A New Way of Voting That Makes Zealotry Expensive
(Bloomberg Businessweek) -- An intriguing new tool of democracy just had its first test in the real world of politics, and it passed with flying colors.
The tool is called quadratic voting, and it’s just as nerdy as it sounds. The concept is that each voter is given a certain number of tokens—say, 100—to spend as he or she sees fit on votes for a variety of candidates or issues. Casting one vote for one candidate or issue costs one token, but two votes cost four tokens, three votes cost nine tokens, and so on up to 10 votes costing all 100 of your tokens. In other words, if you really care about one candidate or issue, you can cast up to 10 votes for him, her, or it, but it’s going to cost you all your tokens.
Quadratic voting was invented not by political scientists but by economists and others, including Glen Weyl, an economist and principal researcher at Microsoft Corp. The purpose of quadratic voting is to determine “whether the intense preferences of the minority outweigh the weak preferences of the majority,” Weyl and Eric Posner, a University of Chicago Law School professor, wrote last year in an important book called Radical Markets: Uprooting Capitalism and Democracy for a Just Society. (I wrote about the book last year in this article in Bloomberg Businessweek.)
This spring, quadratic voting was used in a successful experiment by the Democratic caucus of the Colorado House of Representatives. The lawmakers used it to decide on their legislative priorities for the coming two years among 107 possible bills. (Wired magazine wrote about it here.)
“It’s been a really fun collaboration,” says Representative Chris Hansen of Denver, who is chairman of the state House Appropriations Committee and led the experiment. In the past, Hansen says, it was hard to get a read on what lawmakers really wanted. Each would pick 10 or 15 bills, and the bills that were chosen by the most lawmakers would be adopted as the platform, but it was always hard to get a sense of what really mattered to them. Then, Hansen says, he was introduced to Weyl and quadratic voting by a mutual friend. “He said, ‘Oh, gosh, have I got the thing for you.’ ”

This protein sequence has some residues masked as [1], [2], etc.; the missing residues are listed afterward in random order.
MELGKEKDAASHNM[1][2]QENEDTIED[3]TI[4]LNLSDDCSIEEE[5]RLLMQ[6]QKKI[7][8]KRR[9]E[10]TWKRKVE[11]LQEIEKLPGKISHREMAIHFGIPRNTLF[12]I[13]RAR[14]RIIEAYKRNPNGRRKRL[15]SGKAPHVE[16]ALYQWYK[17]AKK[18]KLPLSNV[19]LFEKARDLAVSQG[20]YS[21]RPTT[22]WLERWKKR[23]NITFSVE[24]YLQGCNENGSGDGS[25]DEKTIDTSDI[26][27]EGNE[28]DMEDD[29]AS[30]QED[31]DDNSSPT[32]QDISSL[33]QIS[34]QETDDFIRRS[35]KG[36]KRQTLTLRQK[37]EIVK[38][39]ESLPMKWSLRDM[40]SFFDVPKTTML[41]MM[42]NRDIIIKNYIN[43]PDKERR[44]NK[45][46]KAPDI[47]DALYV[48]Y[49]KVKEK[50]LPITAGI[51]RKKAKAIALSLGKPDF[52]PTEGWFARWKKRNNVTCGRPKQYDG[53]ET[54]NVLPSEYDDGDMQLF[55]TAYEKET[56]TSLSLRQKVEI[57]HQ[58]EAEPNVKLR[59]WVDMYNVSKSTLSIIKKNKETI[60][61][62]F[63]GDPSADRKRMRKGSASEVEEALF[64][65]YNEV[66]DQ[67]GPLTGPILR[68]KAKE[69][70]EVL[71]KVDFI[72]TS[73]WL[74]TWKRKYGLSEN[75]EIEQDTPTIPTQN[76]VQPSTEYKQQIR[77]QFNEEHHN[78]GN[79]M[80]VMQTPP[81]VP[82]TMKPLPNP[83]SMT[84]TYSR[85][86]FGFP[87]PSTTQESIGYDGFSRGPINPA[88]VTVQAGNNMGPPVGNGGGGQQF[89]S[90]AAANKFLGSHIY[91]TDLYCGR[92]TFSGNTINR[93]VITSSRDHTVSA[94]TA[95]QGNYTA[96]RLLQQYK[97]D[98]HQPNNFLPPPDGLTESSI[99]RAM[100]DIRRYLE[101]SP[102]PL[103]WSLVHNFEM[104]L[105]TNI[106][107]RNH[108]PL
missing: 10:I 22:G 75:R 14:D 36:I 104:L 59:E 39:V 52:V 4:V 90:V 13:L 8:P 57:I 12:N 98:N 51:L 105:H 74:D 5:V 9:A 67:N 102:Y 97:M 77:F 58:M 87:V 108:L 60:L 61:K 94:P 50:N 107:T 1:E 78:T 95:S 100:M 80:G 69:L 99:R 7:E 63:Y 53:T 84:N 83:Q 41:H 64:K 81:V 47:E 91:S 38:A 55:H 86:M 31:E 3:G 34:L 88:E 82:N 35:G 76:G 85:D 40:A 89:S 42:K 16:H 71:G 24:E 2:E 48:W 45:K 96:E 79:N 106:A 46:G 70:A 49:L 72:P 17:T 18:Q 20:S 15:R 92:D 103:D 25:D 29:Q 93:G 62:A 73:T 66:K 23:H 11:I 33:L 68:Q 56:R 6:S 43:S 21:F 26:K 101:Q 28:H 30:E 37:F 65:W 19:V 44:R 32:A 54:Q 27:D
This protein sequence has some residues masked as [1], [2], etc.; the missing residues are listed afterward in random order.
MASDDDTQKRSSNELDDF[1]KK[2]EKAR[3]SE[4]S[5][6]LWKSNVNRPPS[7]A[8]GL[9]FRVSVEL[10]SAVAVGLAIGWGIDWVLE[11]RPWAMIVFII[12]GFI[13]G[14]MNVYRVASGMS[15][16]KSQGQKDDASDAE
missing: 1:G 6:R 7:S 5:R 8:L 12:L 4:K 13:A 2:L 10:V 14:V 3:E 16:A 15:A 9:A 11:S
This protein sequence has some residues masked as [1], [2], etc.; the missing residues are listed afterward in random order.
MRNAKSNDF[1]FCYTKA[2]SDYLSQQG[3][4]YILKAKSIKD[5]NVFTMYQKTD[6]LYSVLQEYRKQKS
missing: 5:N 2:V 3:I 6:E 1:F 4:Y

In this year’s experiment, the 41 lawmakers in the Democratic caucus were given 100 tokens each to allocate among the 107 bills. No one chose to spend all 100 tokens on a single bill. Many of them spread their votes around widely but thinly because it was inexpensive to do so—one vote is just one token. The top vote-getter by a wide margin turned out to be a bill guaranteeing equal pay to women for equal work. “There was clear separation” of the favorites from the also-rans, Hansen says.
The computer interface and other logistics were provided by Democracy Earth, which describes itself as a borderless community and “a global commons of self-sovereign citizens.” The lawmakers had more immediate concerns—hammering out a party agenda. “Some members were more tech-savvy,” Hansen says. “Some started skeptical but came around. I was pleasantly surprised. There was this feeling of ownership—your voice being heard.”
I recently wrote about the democratic benefits of ranked-choice voting, in which voters rank all the candidates in a race and votes are reassigned from the lowest vote-getters to the higher finishers until someone winds up with a majority. But although ranked-choice voting is gaining in popularity, it traces its roots back to the 19th century. Quadratic voting is much more of a break from the past. “This is a new idea, which is rare in economic theory, so it should be saluted as such, especially since it is accompanied by outstanding execution,” George Mason University economist Tyler Cowen wrote in 2015. (He did express some cautions about it as well.)
The math behind why quadratic voting works is a bit tricky, but the intuition is clear. Imagine one extreme, in which expressing a strong preference was not costly at all—you could use your 100 tokens to buy 100 votes instead of just 10. That would make it too easy for highly opinionated voters to dominate. At the other extreme, if you made extra votes very costly—say, by a cubing rule that made two votes cost eight tokens and three votes cost 27—then people would be overly discouraged from expressing their preferences.
Quadratic voting “is the one vote pricing rule under which voters who intend only their own gain are led, as if by an invisible hand, to advance the interests of society,” Weyl and University of Chicago statistics professor Steven Lalley wrote in a paper last revised in 2017.
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